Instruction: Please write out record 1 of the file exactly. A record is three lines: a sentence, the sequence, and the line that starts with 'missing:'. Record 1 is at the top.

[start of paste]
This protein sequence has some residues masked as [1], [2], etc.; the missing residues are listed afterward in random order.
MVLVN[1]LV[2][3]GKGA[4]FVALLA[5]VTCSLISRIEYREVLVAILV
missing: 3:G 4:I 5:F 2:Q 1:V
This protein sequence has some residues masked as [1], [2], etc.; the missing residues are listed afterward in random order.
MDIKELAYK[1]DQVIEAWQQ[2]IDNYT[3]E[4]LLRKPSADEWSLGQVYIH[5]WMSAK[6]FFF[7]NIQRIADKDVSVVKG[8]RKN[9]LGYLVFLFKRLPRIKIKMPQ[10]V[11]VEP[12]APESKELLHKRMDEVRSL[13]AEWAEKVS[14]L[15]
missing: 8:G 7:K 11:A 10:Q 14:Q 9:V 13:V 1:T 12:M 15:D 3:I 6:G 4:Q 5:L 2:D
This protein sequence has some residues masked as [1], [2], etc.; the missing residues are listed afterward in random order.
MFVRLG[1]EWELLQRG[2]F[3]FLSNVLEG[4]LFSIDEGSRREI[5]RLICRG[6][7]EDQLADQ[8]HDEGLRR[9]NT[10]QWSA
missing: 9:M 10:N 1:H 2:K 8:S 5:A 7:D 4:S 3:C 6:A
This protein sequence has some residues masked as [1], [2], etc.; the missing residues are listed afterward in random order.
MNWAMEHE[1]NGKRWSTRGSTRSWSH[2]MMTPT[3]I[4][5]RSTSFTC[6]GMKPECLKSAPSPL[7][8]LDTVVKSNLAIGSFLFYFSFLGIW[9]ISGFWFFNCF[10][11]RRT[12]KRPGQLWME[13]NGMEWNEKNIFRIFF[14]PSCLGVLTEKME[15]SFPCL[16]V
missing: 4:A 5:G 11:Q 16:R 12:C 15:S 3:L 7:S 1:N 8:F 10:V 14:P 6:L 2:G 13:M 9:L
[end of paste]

This protein sequence has some residues masked as [1], [2], etc.; the missing residues are listed afterward in random order.
MVLVN[1]LV[2][3]GKGA[4]FVALLA[5]VTCSLISRIEYREVLVAILV
missing: 3:G 4:I 5:F 2:Q 1:V